Nativ Vita is a high-resolution streamer and server that’s also one heck of a looker., John Darko

Michael Li of Hong Kong’s Nativ Sound wants to pull on our collective coat about his Vita “High-Resolution Music System And Touchscreen Control Center”. Sounds fancy, looks fancier. In other words, the Vita is a high-resolution streamer and server that’s also one heck of a looker. Canting back in an American oak or walnut plinth sits a “premium-grade 7000 series aluminium” chassis that’s fronted by a Japanese Asahi glass 11.9” touchscreen “with IPS technology”.

Baseline functionality sees the Vita connect to an outboard DAC via four S/PDIF outputs (RCA, Toslink, BNC, AES/EBU) or asynchronous USB over which it will dispatch PCM up to 32bit/384kHz or DSD up to quad rate via its in-built, bit-perfect playback app.

It’ll do MQA too but as the Vita houses no internal DAC of its own, an MQA-compatible D/A converter is still required.

Getting more technical, the press release reads: “Audiophiles will appreciate the high-end digital output stage with independent ultra-low noise power regulators, galvanic isolation and a special in-line filter to eliminate jitter and noise from the audio signal.”

Music can be pulled from 2 x (optional) 2TB SSD/HHD drives, configurable as a straight up 4TB or a RAID-ed 2TB, or from over the LAN via 802.11ac or Gigabit Ethernet.

A Roon playback client is also listed in the Vita’s feature set but requires Roon Core to be running on a Mac or PC elsewhere on the home network.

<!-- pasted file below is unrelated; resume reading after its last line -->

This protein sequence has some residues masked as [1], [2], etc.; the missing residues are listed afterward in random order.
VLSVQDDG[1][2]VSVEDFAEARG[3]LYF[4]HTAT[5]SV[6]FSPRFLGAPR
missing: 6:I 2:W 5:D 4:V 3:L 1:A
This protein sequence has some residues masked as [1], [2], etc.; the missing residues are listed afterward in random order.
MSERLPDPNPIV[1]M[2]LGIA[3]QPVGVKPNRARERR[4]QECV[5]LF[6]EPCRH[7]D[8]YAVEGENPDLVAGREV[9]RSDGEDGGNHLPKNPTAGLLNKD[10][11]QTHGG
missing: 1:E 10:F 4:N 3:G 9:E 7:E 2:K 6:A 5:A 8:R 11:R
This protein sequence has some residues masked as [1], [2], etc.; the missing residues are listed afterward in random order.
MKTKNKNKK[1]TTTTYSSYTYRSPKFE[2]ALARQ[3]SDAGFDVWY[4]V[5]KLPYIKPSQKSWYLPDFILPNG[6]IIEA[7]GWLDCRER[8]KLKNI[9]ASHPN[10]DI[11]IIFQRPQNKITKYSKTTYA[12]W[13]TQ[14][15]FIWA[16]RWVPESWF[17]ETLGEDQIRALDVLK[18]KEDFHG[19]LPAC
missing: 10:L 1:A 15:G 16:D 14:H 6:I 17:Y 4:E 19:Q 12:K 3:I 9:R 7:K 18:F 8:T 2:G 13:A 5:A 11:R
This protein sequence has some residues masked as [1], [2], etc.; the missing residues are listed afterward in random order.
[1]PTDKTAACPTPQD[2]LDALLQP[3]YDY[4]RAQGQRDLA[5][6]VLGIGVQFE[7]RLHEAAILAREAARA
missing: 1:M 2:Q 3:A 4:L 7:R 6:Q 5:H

Music can also be streamed from a LAN-connected smartphone or NAS via the aforementioned in-built playback app (network transmission protocol unspecified).

Streaming from Apple Music, Spotify, Pandora, Tidal and YouTube are also part of the deal.

But the Vita will also stream to other nearby devices; over Bluetooth, over Spotify Connect and over Apple’s AirPlay. It will even stream video content via Google Cast to a larger TV display equipped with a Chromecast. The Vita’s HDMI port is for those not yet be in possession of Google’s video dongle.

Clearly, the Vita begs to be touched. Except if you’re the kind of person for whom even the smallest fingerprint annoys. In which case you’ll want to use Nativ’s iOS and Android apps to control the Vita. Or its in-built voice control. “Simply tell it what to play, adjust the volume or skip to the next track,” says the press release.

According to Li, the underlying operating system is a combination of Linux and Android and is open source, ready for extension by third party software developers.